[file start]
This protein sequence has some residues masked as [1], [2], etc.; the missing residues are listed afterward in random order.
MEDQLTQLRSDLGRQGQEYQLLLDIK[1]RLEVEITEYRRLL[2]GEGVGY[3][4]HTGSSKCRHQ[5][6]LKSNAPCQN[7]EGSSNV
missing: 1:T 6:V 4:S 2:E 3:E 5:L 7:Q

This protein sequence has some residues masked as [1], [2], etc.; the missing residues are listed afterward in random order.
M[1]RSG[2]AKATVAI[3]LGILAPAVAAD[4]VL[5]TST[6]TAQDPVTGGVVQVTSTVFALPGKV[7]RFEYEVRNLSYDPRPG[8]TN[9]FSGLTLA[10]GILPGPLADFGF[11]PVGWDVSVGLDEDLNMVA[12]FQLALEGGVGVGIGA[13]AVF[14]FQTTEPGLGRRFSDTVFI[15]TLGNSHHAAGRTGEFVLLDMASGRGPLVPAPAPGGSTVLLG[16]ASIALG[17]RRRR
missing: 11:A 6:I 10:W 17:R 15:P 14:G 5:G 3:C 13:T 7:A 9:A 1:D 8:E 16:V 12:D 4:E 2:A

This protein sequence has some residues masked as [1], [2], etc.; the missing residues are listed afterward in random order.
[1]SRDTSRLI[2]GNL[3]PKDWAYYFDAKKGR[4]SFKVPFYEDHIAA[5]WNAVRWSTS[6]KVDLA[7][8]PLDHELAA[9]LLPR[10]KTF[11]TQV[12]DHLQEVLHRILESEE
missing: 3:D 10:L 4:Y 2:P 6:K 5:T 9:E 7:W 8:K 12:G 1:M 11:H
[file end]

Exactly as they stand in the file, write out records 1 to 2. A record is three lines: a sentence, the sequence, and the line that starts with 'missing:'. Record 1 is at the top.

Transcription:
This protein sequence has some residues masked as [1], [2], etc.; the missing residues are listed afterward in random order.
MEDQLTQLRSDLGRQGQEYQLLLDIK[1]RLEVEITEYRRLL[2]GEGVGY[3][4]HTGSSKCRHQ[5][6]LKSNAPCQN[7]EGSSNV
missing: 1:T 6:V 4:S 2:E 3:E 5:L 7:Q

This protein sequence has some residues masked as [1], [2], etc.; the missing residues are listed afterward in random order.
M[1]RSG[2]AKATVAI[3]LGILAPAVAAD[4]VL[5]TST[6]TAQDPVTGGVVQVTSTVFALPGKV[7]RFEYEVRNLSYDPRPG[8]TN[9]FSGLTLA[10]GILPGPLADFGF[11]PVGWDVSVGLDEDLNMVA[12]FQLALEGGVGVGIGA[13]AVF[14]FQTTEPGLGRRFSDTVFI[15]TLGNSHHAAGRTGEFVLLDMASGRGPLVPAPAPGGSTVLLG[16]ASIALG[17]RRRR
missing: 11:A 6:I 10:W 17:R 15:P 14:G 5:G 3:C 13:T 7:A 9:A 1:D 8:E 16:V 12:D 4:E 2:A